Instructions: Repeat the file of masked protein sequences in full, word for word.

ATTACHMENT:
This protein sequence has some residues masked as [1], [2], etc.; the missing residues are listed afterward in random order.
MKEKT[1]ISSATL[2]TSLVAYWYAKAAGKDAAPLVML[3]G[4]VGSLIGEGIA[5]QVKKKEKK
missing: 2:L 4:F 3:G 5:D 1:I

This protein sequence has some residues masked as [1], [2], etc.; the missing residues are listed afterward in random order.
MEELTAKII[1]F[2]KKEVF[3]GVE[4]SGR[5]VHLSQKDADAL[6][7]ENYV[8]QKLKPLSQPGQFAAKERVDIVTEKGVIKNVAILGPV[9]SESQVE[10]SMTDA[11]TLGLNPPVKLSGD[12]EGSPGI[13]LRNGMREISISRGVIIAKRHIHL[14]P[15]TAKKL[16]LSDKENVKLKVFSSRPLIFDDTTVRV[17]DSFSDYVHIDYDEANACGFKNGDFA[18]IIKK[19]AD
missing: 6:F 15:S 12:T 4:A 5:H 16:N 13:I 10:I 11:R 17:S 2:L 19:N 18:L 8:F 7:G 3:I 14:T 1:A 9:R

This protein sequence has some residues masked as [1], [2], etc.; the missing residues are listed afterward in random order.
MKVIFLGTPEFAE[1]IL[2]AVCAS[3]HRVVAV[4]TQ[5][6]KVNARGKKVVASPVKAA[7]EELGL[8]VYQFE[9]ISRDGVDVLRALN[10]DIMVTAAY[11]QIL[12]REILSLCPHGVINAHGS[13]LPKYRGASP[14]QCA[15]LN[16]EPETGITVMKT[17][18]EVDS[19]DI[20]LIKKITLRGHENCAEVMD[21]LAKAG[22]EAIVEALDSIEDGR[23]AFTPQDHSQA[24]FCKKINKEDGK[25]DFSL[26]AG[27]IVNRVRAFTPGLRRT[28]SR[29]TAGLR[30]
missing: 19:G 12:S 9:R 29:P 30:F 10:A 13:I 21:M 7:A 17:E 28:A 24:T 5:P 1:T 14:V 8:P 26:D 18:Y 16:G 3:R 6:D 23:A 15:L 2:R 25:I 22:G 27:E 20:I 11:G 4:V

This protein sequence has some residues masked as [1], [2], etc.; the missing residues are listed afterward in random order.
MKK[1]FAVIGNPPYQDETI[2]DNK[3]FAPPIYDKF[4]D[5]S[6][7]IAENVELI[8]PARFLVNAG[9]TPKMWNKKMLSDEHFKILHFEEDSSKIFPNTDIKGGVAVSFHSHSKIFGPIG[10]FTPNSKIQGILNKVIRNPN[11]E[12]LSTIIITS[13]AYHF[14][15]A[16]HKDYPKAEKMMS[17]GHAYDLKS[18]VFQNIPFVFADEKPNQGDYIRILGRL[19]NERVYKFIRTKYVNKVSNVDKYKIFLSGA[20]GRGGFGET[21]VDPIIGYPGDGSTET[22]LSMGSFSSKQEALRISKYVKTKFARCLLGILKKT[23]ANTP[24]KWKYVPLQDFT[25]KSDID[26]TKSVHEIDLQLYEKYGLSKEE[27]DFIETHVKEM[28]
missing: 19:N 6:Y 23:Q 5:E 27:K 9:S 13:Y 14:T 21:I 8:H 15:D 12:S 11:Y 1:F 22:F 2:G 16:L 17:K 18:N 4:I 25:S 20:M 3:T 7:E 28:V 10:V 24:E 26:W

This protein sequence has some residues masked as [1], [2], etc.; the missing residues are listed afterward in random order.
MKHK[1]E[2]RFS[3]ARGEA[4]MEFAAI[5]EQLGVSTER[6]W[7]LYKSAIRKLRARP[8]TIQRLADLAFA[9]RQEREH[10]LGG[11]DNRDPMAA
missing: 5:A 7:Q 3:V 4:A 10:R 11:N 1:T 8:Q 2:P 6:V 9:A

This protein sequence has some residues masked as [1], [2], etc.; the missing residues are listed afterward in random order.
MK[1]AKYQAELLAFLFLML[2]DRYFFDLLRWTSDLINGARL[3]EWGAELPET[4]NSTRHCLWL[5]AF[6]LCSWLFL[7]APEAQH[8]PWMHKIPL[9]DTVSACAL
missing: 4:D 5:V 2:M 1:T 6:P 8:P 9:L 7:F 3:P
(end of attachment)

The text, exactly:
This protein sequence has some residues masked as [1], [2], etc.; the missing residues are listed afterward in random order.
MKEKT[1]ISSATL[2]TSLVAYWYAKAAGKDAAPLVML[3]G[4]VGSLIGEGIA[5]QVKKKEKK
missing: 2:L 4:F 3:G 5:D 1:I

This protein sequence has some residues masked as [1], [2], etc.; the missing residues are listed afterward in random order.
MEELTAKII[1]F[2]KKEVF[3]GVE[4]SGR[5]VHLSQKDADAL[6][7]ENYV[8]QKLKPLSQPGQFAAKERVDIVTEKGVIKNVAILGPV[9]SESQVE[10]SMTDA[11]TLGLNPPVKLSGD[12]EGSPGI[13]LRNGMREISISRGVIIAKRHIHL[14]P[15]TAKKL[16]LSDKENVKLKVFSSRPLIFDDTTVRV[17]DSFSDYVHIDYDEANACGFKNGDFA[18]IIKK[19]AD
missing: 6:F 15:S 12:T 4:A 5:H 16:N 13:I 10:I 11:R 17:S 2:L 19:N 18:L 8:F 7:G 3:I 14:T 1:A 9:R

This protein sequence has some residues masked as [1], [2], etc.; the missing residues are listed afterward in random order.
MKVIFLGTPEFAE[1]IL[2]AVCAS[3]HRVVAV[4]TQ[5][6]KVNARGKKVVASPVKAA[7]EELGL[8]VYQFE[9]ISRDGVDVLRALN[10]DIMVTAAY[11]QIL[12]REILSLCPHGVINAHGS[13]LPKYRGASP[14]QCA[15]LN[16]EPETGITVMKT[17][18]EVDS[19]DI[20]LIKKITLRGHENCAEVMD[21]LAKAG[22]EAIVEALDSIEDGR[23]AFTPQDHSQA[24]FCKKINKEDGK[25]DFSL[26]AG[27]IVNRVRAFTPGLRRT[28]SR[29]TAGLR[30]
missing: 19:G 12:S 9:R 29:P 30:F 10:A 13:I 21:M 7:A 17:E 28:A 24:T 5:P 1:T 14:V 8:P 26:D 18:Y 16:G 3:R 6:D 23:A 15:L 2:R 25:I 22:G 27:E 20:I 11:G 4:V

This protein sequence has some residues masked as [1], [2], etc.; the missing residues are listed afterward in random order.
MKK[1]FAVIGNPPYQDETI[2]DNK[3]FAPPIYDKF[4]D[5]S[6][7]IAENVELI[8]PARFLVNAG[9]TPKMWNKKMLSDEHFKILHFEEDSSKIFPNTDIKGGVAVSFHSHSKIFGPIG[10]FTPNSKIQGILNKVIRNPN[11]E[12]LSTIIITS[13]AYHF[14][15]A[16]HKDYPKAEKMMS[17]GHAYDLKS[18]VFQNIPFVFADEKPNQGDYIRILGRL[19]NERVYKFIRTKYVNKVSNVDKYKIFLSGA[20]GRGGFGET[21]VDPIIGYPGDGSTET[22]LSMGSFSSKQEALRISKYVKTKFARCLLGILKKT[23]ANTP[24]KWKYVPLQDFT[25]KSDID[26]TKSVHEIDLQLYEKYGLSKEE[27]DFIETHVKEM[28]
missing: 19:N 6:Y 23:Q 5:E 27:K 9:S 13:Y 14:T 21:I 8:H 15:D 12:S 11:Y 1:F 22:F 2:G 16:L 17:K 18:N 4:I 25:S 20:M 3:T 7:E 28:V 10:V 24:E 26:W

This protein sequence has some residues masked as [1], [2], etc.; the missing residues are listed afterward in random order.
MKHK[1]E[2]RFS[3]ARGEA[4]MEFAAI[5]EQLGVSTER[6]W[7]LYKSAIRKLRARP[8]TIQRLADLAFA[9]RQEREH[10]LGG[11]DNRDPMAA
missing: 5:A 7:Q 3:V 4:A 10:R 11:N 1:T 8:Q 2:P 6:V 9:A

This protein sequence has some residues masked as [1], [2], etc.; the missing residues are listed afterward in random order.
MK[1]AKYQAELLAFLFLML[2]DRYFFDLLRWTSDLINGARL[3]EWGAELPET[4]NSTRHCLWL[5]AF[6]LCSWLFL[7]APEAQH[8]PWMHKIPL[9]DTVSACAL
missing: 4:D 5:V 2:M 1:T 6:P 8:P 9:L 7:F 3:P